Another thing that makes me happy? Tomorrow I'm off to NYC for a fun little visit to the Spanish Consulate, where I will drop off all the required paperwork and (gasp!) my passport in the hopes that it will soon be returned with a visa in it. These means that Noellie is officially under USA-arrest for the time being, so please don't tempt me with any exciting weekend trips to fabulous foreign destinations. Anyway, no worries... I'm bringing Barcelona to ME next week.

Something that doesn't particularly make me happy... it's now 10pm. My flight is at 6am. I have to be there at 5am. That means waking up just before 4am. Which means I really should be asleep already... And on that note, time to pack! Next stop, Manhattan. YeeeeHAW!

Tuesday, October 02, 2007

One of those days

Today was, like the title says, one of those days. Nothing in particular went wrong or badly. Maybe I'm just coming down from a fantastic weekend in Barcelona, and adjusting to life here in Boston, where I know virtually no one and am far from friends and family. So I was feeling a bit melancholy as I left the office and headed to my French class. And then, as if on cue, something that never fails to lift my spirits and put a spring in my step popped up on my little blue ipod shuffle: La Dolce Vita by Ryan Paris. That early 80s Italian synth-pop classic. I seriously can never get enough.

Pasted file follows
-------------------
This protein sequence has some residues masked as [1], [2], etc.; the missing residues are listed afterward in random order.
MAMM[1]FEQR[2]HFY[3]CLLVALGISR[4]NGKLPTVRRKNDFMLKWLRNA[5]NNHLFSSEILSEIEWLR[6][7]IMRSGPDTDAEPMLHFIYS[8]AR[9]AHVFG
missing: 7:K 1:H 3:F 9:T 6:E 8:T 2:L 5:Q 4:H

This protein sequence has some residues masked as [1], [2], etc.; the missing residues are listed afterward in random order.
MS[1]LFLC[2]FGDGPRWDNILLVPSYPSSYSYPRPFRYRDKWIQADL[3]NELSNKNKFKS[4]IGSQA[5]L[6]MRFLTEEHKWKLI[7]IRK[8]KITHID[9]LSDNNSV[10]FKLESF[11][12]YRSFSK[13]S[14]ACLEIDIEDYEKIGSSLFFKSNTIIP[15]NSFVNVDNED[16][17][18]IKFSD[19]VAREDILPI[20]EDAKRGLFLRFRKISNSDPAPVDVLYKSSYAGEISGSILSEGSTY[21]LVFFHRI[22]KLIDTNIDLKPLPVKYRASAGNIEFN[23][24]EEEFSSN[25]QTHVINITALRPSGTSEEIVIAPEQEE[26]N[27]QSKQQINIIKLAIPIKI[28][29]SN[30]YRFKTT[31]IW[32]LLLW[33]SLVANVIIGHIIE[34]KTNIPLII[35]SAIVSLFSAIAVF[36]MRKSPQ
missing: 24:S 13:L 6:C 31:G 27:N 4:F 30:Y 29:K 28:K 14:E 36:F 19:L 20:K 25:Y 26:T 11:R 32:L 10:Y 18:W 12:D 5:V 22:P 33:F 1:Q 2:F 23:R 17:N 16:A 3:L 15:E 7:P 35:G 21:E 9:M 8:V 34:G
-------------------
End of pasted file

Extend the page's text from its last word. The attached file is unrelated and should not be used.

And with that, miraculously, the day turned around. French class was fun. I went out for some food and vino with my new French class friend Lindy, and was home in time to watch The Biggest Loser on TV. (I have to get my proverbial fill of this show before I move back to Spain in a month.)

Anyway, in order that you can all feel the joys of La Dolce Vita, I present you with the video, which adds even more frivolity and fun: